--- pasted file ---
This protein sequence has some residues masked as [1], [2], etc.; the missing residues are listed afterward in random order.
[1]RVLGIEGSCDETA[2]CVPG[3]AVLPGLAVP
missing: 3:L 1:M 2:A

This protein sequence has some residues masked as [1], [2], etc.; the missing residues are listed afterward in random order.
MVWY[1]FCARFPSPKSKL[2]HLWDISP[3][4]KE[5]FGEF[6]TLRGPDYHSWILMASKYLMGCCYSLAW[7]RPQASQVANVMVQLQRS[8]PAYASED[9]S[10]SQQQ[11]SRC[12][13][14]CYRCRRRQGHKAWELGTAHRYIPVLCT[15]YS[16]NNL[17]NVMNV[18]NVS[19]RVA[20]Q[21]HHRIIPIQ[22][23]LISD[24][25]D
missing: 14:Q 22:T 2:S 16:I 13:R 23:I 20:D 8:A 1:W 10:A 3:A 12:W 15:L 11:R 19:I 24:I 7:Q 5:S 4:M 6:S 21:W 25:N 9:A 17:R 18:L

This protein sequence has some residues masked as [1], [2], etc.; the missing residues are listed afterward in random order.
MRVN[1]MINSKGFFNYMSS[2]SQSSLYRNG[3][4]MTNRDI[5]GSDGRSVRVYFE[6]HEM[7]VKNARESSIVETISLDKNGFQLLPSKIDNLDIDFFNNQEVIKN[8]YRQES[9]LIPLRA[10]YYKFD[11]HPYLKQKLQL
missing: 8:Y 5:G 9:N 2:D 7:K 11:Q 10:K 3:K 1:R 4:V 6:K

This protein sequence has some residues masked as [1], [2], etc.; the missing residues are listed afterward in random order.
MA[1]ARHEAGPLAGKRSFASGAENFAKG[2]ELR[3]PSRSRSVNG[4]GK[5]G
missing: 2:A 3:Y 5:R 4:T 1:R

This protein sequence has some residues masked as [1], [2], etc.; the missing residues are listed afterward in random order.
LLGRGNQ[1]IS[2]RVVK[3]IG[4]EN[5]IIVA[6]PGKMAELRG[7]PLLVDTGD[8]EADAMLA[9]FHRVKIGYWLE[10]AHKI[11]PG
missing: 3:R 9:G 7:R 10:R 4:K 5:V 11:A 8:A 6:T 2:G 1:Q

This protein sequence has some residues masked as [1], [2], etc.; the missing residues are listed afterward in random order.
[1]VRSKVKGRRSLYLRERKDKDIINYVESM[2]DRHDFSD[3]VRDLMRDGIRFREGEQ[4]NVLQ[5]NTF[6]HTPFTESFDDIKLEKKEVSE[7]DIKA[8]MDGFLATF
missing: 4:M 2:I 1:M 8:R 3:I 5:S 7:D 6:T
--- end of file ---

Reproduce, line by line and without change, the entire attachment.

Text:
This protein sequence has some residues masked as [1], [2], etc.; the missing residues are listed afterward in random order.
[1]RVLGIEGSCDETA[2]CVPG[3]AVLPGLAVP
missing: 3:L 1:M 2:A

This protein sequence has some residues masked as [1], [2], etc.; the missing residues are listed afterward in random order.
MVWY[1]FCARFPSPKSKL[2]HLWDISP[3][4]KE[5]FGEF[6]TLRGPDYHSWILMASKYLMGCCYSLAW[7]RPQASQVANVMVQLQRS[8]PAYASED[9]S[10]SQQQ[11]SRC[12][13][14]CYRCRRRQGHKAWELGTAHRYIPVLCT[15]YS[16]NNL[17]NVMNV[18]NVS[19]RVA[20]Q[21]HHRIIPIQ[22][23]LISD[24][25]D
missing: 14:Q 22:T 2:S 16:I 13:R 23:I 20:D 8:A 1:W 10:A 3:A 12:W 15:L 11:R 19:I 24:I 7:Q 5:S 4:M 6:S 21:W 25:N 9:A 17:R 18:L

This protein sequence has some residues masked as [1], [2], etc.; the missing residues are listed afterward in random order.
MRVN[1]MINSKGFFNYMSS[2]SQSSLYRNG[3][4]MTNRDI[5]GSDGRSVRVYFE[6]HEM[7]VKNARESSIVETISLDKNGFQLLPSKIDNLDIDFFNNQEVIKN[8]YRQES[9]LIPLRA[10]YYKFD[11]HPYLKQKLQL
missing: 8:Y 5:G 9:N 2:D 7:K 11:Q 10:K 3:K 1:R 4:V 6:K

This protein sequence has some residues masked as [1], [2], etc.; the missing residues are listed afterward in random order.
MA[1]ARHEAGPLAGKRSFASGAENFAKG[2]ELR[3]PSRSRSVNG[4]GK[5]G
missing: 2:A 3:Y 5:R 4:T 1:R

This protein sequence has some residues masked as [1], [2], etc.; the missing residues are listed afterward in random order.
LLGRGNQ[1]IS[2]RVVK[3]IG[4]EN[5]IIVA[6]PGKMAELRG[7]PLLVDTGD[8]EADAMLA[9]FHRVKIGYWLE[10]AHKI[11]PG
missing: 3:R 9:G 7:R 10:R 4:K 5:V 11:A 8:A 6:T 2:G 1:Q

This protein sequence has some residues masked as [1], [2], etc.; the missing residues are listed afterward in random order.
[1]VRSKVKGRRSLYLRERKDKDIINYVESM[2]DRHDFSD[3]VRDLMRDGIRFREGEQ[4]NVLQ[5]NTF[6]HTPFTESFDDIKLEKKEVSE[7]DIKA[8]MDGFLATF
missing: 4:M 2:I 1:M 8:R 3:I 5:S 7:D 6:T